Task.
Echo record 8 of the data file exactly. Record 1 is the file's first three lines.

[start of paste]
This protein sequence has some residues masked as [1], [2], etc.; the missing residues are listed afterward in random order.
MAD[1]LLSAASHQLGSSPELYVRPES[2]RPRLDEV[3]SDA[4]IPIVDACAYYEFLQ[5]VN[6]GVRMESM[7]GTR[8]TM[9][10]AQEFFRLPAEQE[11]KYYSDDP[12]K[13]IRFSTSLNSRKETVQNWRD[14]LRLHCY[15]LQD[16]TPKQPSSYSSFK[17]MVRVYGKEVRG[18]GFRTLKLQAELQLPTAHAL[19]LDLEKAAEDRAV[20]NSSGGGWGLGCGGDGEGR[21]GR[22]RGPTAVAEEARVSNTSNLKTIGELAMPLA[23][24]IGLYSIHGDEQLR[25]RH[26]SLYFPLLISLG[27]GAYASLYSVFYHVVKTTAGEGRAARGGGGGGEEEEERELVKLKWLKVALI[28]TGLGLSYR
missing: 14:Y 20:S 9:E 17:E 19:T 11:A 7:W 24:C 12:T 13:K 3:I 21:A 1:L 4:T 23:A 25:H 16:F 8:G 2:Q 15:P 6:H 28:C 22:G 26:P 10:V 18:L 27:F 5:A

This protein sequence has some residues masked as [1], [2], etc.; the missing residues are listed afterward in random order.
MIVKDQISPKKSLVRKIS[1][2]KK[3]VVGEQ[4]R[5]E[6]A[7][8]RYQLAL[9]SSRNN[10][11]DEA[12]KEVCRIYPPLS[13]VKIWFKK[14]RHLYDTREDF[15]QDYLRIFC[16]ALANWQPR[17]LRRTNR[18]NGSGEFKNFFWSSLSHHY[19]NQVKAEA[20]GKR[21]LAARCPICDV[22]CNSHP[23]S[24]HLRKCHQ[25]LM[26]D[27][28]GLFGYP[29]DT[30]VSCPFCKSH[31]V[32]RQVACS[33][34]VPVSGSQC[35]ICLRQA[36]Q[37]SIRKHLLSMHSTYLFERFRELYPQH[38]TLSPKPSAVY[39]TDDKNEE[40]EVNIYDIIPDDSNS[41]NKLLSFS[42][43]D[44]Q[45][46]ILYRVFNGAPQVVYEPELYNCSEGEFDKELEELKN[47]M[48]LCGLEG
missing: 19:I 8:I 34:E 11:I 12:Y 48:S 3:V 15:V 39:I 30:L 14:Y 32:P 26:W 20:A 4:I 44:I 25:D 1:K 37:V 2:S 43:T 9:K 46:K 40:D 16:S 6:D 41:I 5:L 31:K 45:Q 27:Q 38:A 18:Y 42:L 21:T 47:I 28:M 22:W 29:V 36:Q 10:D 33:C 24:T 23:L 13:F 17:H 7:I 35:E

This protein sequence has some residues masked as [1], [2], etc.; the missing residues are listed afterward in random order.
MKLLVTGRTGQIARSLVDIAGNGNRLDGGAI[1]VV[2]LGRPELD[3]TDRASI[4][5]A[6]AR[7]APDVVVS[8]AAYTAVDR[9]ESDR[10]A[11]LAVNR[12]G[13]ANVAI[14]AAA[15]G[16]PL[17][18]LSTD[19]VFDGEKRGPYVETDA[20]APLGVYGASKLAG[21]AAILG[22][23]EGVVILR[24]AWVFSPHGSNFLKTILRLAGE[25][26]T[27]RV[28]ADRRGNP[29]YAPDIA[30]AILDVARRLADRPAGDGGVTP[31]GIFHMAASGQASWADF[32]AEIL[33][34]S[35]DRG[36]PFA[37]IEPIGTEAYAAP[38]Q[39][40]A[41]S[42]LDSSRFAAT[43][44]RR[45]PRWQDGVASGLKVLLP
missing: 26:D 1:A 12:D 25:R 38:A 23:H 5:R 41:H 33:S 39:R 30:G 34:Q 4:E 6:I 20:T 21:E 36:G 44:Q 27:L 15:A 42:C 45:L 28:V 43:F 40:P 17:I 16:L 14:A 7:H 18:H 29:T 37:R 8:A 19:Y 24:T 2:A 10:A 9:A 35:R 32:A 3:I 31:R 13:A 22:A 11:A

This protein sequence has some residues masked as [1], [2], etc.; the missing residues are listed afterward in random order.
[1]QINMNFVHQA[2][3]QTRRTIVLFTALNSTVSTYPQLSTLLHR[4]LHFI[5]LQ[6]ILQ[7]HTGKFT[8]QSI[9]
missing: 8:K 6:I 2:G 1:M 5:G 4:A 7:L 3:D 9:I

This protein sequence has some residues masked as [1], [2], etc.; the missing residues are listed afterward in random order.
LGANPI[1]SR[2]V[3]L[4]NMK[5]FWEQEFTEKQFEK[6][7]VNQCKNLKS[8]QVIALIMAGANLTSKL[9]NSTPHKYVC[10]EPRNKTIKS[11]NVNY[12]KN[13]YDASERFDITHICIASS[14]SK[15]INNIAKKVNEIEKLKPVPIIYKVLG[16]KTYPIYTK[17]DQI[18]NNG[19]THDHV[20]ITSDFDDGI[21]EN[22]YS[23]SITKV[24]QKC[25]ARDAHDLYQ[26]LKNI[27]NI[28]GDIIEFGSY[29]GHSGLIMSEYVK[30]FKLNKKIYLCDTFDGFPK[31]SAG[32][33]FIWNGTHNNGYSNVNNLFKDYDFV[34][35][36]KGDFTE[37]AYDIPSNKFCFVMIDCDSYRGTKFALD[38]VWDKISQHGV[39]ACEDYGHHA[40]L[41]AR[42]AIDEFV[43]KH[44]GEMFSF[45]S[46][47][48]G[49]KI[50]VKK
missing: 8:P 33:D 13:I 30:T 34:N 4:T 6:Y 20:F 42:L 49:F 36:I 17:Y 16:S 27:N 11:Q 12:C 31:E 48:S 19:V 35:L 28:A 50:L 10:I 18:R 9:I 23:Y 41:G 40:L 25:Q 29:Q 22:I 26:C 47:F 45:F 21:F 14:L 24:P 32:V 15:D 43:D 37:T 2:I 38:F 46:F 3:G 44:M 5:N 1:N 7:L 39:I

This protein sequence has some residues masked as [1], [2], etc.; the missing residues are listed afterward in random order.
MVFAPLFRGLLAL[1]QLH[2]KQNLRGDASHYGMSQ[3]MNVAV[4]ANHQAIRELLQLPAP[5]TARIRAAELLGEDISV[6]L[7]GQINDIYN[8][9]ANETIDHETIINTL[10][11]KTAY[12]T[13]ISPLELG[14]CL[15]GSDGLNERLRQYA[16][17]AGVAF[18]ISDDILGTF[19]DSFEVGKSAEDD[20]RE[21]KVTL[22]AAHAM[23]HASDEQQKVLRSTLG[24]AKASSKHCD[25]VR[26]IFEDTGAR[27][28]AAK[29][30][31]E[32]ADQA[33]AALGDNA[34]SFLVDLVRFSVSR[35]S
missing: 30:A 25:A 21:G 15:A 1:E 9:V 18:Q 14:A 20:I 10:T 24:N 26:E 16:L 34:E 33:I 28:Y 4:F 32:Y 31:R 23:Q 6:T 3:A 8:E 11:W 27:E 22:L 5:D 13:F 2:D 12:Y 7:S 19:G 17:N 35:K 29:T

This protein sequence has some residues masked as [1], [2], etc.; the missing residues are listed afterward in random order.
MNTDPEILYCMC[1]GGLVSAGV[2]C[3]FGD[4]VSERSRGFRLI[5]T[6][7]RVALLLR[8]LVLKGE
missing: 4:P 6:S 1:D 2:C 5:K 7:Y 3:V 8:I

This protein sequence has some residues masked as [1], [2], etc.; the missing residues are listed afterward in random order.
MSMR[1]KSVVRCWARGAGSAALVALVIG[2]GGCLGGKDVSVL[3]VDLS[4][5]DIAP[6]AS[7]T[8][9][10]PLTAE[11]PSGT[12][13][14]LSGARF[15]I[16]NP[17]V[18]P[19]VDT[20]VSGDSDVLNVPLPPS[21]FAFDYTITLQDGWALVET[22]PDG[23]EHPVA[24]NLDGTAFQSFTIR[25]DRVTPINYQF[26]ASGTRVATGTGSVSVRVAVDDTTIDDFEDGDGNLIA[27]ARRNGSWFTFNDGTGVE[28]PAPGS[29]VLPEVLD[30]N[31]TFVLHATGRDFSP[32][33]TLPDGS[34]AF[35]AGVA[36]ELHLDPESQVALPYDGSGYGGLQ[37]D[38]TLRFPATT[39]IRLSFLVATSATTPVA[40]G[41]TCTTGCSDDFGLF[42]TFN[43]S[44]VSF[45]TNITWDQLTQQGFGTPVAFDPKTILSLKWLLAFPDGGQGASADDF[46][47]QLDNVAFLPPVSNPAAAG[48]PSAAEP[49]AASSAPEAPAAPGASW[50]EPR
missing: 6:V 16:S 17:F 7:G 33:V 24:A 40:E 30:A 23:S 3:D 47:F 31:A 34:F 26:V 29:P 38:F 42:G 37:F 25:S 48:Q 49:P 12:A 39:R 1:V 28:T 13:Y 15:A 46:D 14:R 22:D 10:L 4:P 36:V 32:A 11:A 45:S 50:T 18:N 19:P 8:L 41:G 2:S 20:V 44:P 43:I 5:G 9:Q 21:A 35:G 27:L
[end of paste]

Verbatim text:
This protein sequence has some residues masked as [1], [2], etc.; the missing residues are listed afterward in random order.
MSMR[1]KSVVRCWARGAGSAALVALVIG[2]GGCLGGKDVSVL[3]VDLS[4][5]DIAP[6]AS[7]T[8][9][10]PLTAE[11]PSGT[12][13][14]LSGARF[15]I[16]NP[17]V[18]P[19]VDT[20]VSGDSDVLNVPLPPS[21]FAFDYTITLQDGWALVET[22]PDG[23]EHPVA[24]NLDGTAFQSFTIR[25]DRVTPINYQF[26]ASGTRVATGTGSVSVRVAVDDTTIDDFEDGDGNLIA[27]ARRNGSWFTFNDGTGVE[28]PAPGS[29]VLPEVLD[30]N[31]TFVLHATGRDFSP[32][33]TLPDGS[34]AF[35]AGVA[36]ELHLDPESQVALPYDGSGYGGLQ[37]D[38]TLRFPATT[39]IRLSFLVATSATTPVA[40]G[41]TCTTGCSDDFGLF[42]TFN[43]S[44]VSF[45]TNITWDQLTQQGFGTPVAFDPKTILSLKWLLAFPDGGQGASADDF[46][47]QLDNVAFLPPVSNPAAAG[48]PSAAEP[49]AASSAPEAPAAPGASW[50]EPR
missing: 6:V 16:S 17:F 7:G 33:V 24:A 40:E 30:A 23:S 3:D 47:F 31:A 34:F 26:V 29:P 38:F 42:G 37:F 25:S 48:Q 49:P 12:A 39:R 1:V 28:T 13:Y 15:A 46:D 14:R 22:D 10:L 4:P 36:V 32:A 11:A 45:S 50:T 18:N 19:P 8:L 41:G 2:S 20:V 44:P 43:I 5:G 9:Q 21:A 35:G 27:L